One of the heroes of the fight to save the Affordable Care Act from conservatives on the Supreme Court was Charles Fried, a former Massachusetts Supreme Judicial Court justice and former Solicitor General of the United States under President Reagan. Fried did not simply condemn the legal attacks on health reform in the strongest possible terms, he was one of the few prominent Republicans who filed a brief defending the law in the Supreme Court.
In a brief post on SCOTUSBlog yesterday, the former Reagan official had harsh words for Chief Justice Roberts’ decision to include several gratuitous sops to the Tea Party in his opinion before eventually concluding that the Affordable Care Act is largely constitutional:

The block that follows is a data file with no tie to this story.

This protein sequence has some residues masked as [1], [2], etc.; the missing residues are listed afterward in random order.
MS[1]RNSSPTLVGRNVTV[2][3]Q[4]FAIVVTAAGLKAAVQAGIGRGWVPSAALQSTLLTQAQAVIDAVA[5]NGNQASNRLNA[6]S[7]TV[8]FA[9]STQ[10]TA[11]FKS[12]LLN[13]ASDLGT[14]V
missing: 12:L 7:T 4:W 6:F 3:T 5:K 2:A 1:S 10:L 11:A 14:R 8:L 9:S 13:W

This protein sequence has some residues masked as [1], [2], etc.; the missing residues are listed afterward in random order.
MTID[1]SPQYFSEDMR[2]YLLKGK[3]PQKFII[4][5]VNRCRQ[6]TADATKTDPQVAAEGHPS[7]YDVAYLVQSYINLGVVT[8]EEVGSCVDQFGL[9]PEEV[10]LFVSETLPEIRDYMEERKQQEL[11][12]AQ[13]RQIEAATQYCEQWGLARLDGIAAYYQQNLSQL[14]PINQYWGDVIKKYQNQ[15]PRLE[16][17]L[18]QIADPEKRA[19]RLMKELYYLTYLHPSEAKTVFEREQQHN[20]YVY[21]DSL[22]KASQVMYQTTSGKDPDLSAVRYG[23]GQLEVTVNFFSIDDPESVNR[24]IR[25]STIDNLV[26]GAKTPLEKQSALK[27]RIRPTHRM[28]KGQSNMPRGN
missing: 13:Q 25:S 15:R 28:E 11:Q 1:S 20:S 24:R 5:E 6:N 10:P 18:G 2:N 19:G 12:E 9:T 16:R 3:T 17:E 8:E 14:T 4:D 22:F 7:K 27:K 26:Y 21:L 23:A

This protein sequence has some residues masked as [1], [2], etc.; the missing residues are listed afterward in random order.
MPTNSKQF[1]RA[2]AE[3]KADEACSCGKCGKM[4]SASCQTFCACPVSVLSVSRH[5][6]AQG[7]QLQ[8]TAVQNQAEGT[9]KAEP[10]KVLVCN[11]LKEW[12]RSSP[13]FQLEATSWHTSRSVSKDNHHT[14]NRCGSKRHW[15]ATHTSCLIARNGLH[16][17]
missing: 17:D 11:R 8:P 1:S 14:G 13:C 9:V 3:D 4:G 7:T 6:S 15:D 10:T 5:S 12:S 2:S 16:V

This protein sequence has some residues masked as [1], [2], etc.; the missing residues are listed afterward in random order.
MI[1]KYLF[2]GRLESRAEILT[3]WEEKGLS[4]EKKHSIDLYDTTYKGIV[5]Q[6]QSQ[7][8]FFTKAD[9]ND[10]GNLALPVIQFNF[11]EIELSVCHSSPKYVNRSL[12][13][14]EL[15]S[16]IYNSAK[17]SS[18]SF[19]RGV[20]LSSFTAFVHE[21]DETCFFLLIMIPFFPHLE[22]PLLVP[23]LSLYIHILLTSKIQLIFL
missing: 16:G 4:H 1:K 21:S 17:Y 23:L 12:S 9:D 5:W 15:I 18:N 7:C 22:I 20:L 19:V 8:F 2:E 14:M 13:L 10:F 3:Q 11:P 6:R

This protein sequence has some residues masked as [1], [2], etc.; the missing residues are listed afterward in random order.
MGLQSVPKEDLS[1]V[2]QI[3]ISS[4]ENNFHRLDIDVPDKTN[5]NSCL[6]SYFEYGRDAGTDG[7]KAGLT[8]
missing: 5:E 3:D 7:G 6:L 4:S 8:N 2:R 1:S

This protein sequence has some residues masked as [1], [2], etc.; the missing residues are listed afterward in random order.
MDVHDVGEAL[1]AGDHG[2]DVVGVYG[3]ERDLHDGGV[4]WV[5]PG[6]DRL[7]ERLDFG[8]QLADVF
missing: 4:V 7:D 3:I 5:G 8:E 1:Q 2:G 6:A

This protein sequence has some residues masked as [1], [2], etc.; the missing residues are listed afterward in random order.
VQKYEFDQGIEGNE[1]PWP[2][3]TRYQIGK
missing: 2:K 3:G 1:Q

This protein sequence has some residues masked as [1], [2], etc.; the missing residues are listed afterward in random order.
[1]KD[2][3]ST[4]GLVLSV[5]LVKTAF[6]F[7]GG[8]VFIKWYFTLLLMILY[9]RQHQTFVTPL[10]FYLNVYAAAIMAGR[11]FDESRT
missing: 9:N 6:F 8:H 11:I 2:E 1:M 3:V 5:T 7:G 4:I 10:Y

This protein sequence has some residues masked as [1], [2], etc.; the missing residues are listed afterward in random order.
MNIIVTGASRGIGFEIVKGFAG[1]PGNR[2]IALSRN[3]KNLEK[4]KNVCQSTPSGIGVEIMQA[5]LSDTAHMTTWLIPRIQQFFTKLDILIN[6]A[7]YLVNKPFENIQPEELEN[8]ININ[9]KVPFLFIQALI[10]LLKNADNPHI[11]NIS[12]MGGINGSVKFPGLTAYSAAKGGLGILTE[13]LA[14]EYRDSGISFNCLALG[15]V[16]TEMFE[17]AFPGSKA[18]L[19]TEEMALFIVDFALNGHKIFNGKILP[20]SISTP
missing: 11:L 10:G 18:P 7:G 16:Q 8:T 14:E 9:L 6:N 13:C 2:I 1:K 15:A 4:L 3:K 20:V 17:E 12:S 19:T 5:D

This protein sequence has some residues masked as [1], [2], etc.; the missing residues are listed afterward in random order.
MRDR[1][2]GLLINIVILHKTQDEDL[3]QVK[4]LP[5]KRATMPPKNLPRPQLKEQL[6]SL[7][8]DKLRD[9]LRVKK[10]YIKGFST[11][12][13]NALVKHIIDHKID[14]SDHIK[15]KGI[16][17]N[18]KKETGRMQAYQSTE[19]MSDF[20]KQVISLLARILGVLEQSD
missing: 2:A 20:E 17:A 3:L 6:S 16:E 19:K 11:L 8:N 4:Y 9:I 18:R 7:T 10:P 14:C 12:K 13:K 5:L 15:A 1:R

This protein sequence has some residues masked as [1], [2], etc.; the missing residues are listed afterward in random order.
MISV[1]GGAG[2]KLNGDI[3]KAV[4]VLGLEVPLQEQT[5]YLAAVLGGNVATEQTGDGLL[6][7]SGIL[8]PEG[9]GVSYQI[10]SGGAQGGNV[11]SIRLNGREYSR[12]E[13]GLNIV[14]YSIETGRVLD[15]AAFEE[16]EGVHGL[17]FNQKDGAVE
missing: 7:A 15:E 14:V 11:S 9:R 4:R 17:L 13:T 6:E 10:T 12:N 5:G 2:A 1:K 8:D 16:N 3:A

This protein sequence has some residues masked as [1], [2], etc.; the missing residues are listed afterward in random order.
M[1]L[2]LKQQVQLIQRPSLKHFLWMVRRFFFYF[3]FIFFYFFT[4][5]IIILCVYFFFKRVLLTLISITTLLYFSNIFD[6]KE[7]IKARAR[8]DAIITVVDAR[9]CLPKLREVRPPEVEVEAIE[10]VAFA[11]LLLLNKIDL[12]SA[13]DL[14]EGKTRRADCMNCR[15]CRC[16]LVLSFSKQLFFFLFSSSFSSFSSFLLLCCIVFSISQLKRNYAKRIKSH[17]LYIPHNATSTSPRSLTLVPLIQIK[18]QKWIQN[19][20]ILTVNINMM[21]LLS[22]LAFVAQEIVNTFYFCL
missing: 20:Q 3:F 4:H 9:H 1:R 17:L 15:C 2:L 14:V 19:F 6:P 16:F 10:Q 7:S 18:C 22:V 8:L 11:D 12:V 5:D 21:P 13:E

The fact is that not since 1937 has the Court turned down the use of the Commerce Clause as a basis for Congressional intervention in a major national economic concern — which of course neither the Gun-Free School Zones Act nor the Violence Against Women Act were. Activity/inactivity is a new basis for limitation and has no anchor in our jurisprudence. That is why Roberts’s opinion was not conservative but radical. I have my doubts about the political and economic virtues of the ACA, but am appalled at this radically reactionary new doctrine.
Fried’s reaction to this law is exactly the right response from a conservative who objects to it. Conservatives have every right to oppose the Affordable Care Act. They likewise are free to vote in November for candidates who object to the law — but the remedy for Americans who simply disagree with a law is elections and not lawsuits which have no basis in the Constitution or longstanding precedents.